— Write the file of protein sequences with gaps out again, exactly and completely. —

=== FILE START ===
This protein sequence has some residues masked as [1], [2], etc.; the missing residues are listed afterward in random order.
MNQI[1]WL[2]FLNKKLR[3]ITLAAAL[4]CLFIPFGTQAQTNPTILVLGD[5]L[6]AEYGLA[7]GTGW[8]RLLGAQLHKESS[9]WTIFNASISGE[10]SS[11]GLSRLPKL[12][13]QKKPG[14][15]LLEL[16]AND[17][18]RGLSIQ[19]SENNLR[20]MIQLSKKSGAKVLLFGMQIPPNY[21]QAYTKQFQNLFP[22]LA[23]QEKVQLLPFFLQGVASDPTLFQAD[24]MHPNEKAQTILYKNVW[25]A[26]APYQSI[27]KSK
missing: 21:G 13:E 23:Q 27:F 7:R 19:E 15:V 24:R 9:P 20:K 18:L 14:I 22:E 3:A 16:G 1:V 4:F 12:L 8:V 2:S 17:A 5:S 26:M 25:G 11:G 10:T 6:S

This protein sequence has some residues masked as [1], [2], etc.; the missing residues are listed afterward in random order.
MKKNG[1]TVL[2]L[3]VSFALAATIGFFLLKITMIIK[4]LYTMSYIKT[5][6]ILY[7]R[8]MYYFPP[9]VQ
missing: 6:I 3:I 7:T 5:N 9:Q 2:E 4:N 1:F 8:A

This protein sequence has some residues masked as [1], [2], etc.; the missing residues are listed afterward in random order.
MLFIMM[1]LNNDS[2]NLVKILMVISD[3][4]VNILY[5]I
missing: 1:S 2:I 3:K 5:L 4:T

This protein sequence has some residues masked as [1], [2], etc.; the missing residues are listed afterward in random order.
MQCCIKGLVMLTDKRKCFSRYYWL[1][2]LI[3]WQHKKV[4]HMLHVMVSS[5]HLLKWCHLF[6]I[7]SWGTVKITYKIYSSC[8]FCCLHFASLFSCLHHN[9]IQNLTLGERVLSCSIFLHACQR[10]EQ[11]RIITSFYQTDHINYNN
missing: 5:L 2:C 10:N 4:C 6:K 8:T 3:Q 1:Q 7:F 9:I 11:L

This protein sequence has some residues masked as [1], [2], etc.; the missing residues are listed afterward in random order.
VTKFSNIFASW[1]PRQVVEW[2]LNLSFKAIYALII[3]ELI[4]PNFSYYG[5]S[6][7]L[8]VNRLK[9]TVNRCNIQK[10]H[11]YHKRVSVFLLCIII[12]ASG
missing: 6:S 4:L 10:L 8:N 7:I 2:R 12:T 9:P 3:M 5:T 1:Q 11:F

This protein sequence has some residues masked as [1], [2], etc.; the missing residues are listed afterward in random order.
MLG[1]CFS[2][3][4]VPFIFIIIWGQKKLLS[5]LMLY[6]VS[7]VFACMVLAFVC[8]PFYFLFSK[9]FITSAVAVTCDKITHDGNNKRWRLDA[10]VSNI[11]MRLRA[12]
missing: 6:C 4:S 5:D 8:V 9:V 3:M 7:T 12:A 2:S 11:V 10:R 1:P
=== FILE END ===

This protein sequence has some residues masked as [1], [2], etc.; the missing residues are listed afterward in random order.
MNQI[1]WL[2]FLNKKLR[3]ITLAAAL[4]CLFIPFGTQAQTNPTILVLGD[5]L[6]AEYGLA[7]GTGW[8]RLLGAQLHKESS[9]WTIFNASISGE[10]SS[11]GLSRLPKL[12][13]QKKPG[14][15]LLEL[16]AND[17][18]RGLSIQ[19]SENNLR[20]MIQLSKKSGAKVLLFGMQIPPNY[21]QAYTKQFQNLFP[22]LA[23]QEKVQLLPFFLQGVASDPTLFQAD[24]MHPNEKAQTILYKNVW[25]A[26]APYQSI[27]KSK
missing: 21:G 13:E 23:Q 27:F 7:R 19:E 15:V 24:R 9:P 20:K 18:L 14:I 22:E 3:A 16:G 1:V 4:F 12:L 8:V 2:S 17:A 5:S 26:M 25:G 11:G 10:T 6:S

This protein sequence has some residues masked as [1], [2], etc.; the missing residues are listed afterward in random order.
MKKNG[1]TVL[2]L[3]VSFALAATIGFFLLKITMIIK[4]LYTMSYIKT[5][6]ILY[7]R[8]MYYFPP[9]VQ
missing: 6:I 3:I 7:T 5:N 9:Q 2:E 4:N 1:F 8:A

This protein sequence has some residues masked as [1], [2], etc.; the missing residues are listed afterward in random order.
MLFIMM[1]LNNDS[2]NLVKILMVISD[3][4]VNILY[5]I
missing: 1:S 2:I 3:K 5:L 4:T

This protein sequence has some residues masked as [1], [2], etc.; the missing residues are listed afterward in random order.
MQCCIKGLVMLTDKRKCFSRYYWL[1][2]LI[3]WQHKKV[4]HMLHVMVSS[5]HLLKWCHLF[6]I[7]SWGTVKITYKIYSSC[8]FCCLHFASLFSCLHHN[9]IQNLTLGERVLSCSIFLHACQR[10]EQ[11]RIITSFYQTDHINYNN
missing: 5:L 2:C 10:N 4:C 6:K 8:T 3:Q 1:Q 7:F 9:I 11:L

This protein sequence has some residues masked as [1], [2], etc.; the missing residues are listed afterward in random order.
VTKFSNIFASW[1]PRQVVEW[2]LNLSFKAIYALII[3]ELI[4]PNFSYYG[5]S[6][7]L[8]VNRLK[9]TVNRCNIQK[10]H[11]YHKRVSVFLLCIII[12]ASG
missing: 6:S 4:L 10:L 8:N 7:I 2:R 12:T 9:P 3:M 5:T 1:Q 11:F

This protein sequence has some residues masked as [1], [2], etc.; the missing residues are listed afterward in random order.
MLG[1]CFS[2][3][4]VPFIFIIIWGQKKLLS[5]LMLY[6]VS[7]VFACMVLAFVC[8]PFYFLFSK[9]FITSAVAVTCDKITHDGNNKRWRLDA[10]VSNI[11]MRLRA[12]
missing: 6:C 4:S 5:D 8:V 9:V 3:M 7:T 12:A 2:S 11:V 10:R 1:P